How do Bees Mate?
The Dangerous Act of Bee Mating
Reading Time: 4 minutes
An interesting and deadly dance takes place all across the world; in fact, it’s necessary for human survival and yet goes unnoticed by humans year after year. The dance is actually the mating ritual of honey bees. So how do bees mate? It’s a fascinating tale!
Not all bee species have the same mating rituals that honeybees do, but of all bee mating practices, the honey bee’s is the most interesting … and deadly.
There are two ways a hive gets a queen bee. The natural way is that the worker bees make a new queen bee by feeding a larva royal jelly until she weaves a cocoon. This is what happens when the queen bee dies and the hive is left without a queen. The workers will also make a new queen bee if they believe their current queen is getting old and is not laying enough eggs.
The second way for a hive to get a new queen is for a beekeeper to purchase a queen and install it into the hive. Many beekeepers do this every year to keep the hive productive. This practice is common in bee farming and is how most large-scale beekeepers operate.
How do Bees Mate?
When the virgin queen bee emerges from her cell, she takes a few days to mature. She needs to let her wings expand and dry, and let her glands mature. When she’s ready, she’ll take her first mating flight.
Wherever there are honey bee hives, there are Buckfast bees and other races of honey bee drones hanging out in drone congregation areas just waiting for a queen to fly by.
Mating is the drone’s only duty, so he waits.
Somehow the new queen knows where to find these drone congregations and she heads straight there. Once she’s there, the mating takes place in the air and with several drones. She needs enough sperm to last a lifetime, which could be as long as five years.
The drone will fly over a queen with the intention of positioning himself such that his thorax is above her abdomen. A drone’s appendage is referred to as an endophallus, which is tucked within his body and inverted simultaneously. He will protrude his endophallus and insert it in the queen’s sting chamber.
The queen will go on several mating flights over the next few days leaving a trail of dead drones in her wake. This helps to diversify the genetics of the hive and keep inbreeding to a minimum. After her mating flights are all complete, she’ll never leave the hive again.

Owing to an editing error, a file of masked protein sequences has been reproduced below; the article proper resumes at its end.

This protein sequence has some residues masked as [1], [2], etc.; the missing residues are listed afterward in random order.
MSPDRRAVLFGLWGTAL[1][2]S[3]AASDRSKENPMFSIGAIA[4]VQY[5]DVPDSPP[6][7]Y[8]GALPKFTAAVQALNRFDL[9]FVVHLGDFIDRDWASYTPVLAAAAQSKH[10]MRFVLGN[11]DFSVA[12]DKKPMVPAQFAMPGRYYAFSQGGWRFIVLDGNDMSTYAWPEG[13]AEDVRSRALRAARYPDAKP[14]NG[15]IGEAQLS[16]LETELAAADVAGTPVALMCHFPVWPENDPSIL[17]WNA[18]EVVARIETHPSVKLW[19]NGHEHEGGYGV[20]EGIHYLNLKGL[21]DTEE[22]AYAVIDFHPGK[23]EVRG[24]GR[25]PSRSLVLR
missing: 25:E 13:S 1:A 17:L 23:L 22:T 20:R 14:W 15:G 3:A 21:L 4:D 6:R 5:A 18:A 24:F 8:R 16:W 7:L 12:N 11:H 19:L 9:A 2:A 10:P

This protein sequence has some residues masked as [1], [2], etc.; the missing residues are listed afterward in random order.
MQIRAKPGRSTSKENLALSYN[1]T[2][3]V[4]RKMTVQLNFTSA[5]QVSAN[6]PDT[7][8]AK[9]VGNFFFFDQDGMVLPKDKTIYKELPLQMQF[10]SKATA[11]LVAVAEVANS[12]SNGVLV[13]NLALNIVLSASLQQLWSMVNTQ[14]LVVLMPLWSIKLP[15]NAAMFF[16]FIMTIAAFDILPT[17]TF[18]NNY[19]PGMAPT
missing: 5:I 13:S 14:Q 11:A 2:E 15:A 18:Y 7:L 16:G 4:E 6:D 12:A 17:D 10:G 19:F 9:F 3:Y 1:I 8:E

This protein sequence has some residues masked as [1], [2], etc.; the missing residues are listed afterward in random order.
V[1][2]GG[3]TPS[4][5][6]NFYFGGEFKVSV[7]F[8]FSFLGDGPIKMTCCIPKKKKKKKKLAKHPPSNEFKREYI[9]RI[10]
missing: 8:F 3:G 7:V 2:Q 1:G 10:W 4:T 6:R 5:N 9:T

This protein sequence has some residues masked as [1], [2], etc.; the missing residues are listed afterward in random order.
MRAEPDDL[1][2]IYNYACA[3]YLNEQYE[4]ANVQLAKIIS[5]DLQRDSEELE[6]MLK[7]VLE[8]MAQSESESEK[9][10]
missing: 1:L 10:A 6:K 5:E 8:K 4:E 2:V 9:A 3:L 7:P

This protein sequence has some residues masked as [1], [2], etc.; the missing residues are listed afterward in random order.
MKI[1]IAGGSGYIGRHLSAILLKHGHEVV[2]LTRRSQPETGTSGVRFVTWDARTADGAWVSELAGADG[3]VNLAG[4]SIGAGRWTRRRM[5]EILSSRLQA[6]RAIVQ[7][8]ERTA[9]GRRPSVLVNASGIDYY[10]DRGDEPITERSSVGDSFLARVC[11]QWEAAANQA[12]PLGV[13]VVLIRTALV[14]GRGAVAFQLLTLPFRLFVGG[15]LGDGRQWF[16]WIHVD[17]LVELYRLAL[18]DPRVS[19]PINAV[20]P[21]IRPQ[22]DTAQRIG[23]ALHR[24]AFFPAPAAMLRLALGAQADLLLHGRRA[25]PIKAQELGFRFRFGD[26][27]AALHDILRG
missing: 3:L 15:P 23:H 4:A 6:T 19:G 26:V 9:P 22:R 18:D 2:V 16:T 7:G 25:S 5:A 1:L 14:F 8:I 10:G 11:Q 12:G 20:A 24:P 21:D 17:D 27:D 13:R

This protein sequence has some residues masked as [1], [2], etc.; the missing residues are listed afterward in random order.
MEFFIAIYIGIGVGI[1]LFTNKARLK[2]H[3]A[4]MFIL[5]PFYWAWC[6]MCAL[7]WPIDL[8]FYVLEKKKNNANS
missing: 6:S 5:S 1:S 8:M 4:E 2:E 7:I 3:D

What Happens After Bees Mate?
The queen stores most of the sperm in her oviducts to use immediately. The rest of the sperm is stored in her spermathecal and will be good for up to four years.
When the queen starts laying eggs, that’s what she’ll do for the rest of her life.
The worker bees make cells for her to lay her eggs — horizontal cells for queens, vertical cells for workers and drones. The horizontal cells are only created when the worker bees think the queen needs to be replaced. They make these cells secretly away from where the queen is laying. And the drone cells are larger than the worker cells.
When the queen lays an egg, she decides if it gets fertilized based on the needs of the colony. When she’s filling worker cells, the egg gets fertilized, and when she’s filling drone cells, the egg isn’t fertilized.
This means that the female (worker) bees carry the genetics of both their mother and father. But the drones only carry the genetics of their mother.
Worker bees can also lay eggs but since they don’t go on a mating flight, their eggs are unfertilized so they only produce drones. Queens are the only ones that can produce male and female bees.
The queen continues to lay eggs until all the stored sperm is gone. Once she slows down her egg production, the hive will raise a new queen by creating queen cells and moving female eggs into them. They then feed the larvae royal jelly until they form cocoons. The first queen that emerges finds the other queen cells and destroys them.
Once the new queen comes back from her mating flight, she will be THE queen of the hive. The old queen may leave the hive with some of her subjects. Or the new queen and the workers might just kill the old queen. Rarely, the new queen and old queen will co-exist in the hive, both laying eggs until the old queen naturally dies or is killed. It just depends on what’s best for the hive.
And the cycle begins again.
Everyone in the hive has a duty to perform. The drone’s job is to mate with a queen and spread the hive’s genetics to other hives. He gives his life fulfilling this duty. The queen’s job is to lay eggs and when she can no longer provide the fertilized eggs that the hive needs, she is no longer the priority and a new queen is created. The queen literally lays eggs until she dies.
So, how do bees mate? As if life depends on it …. because it does.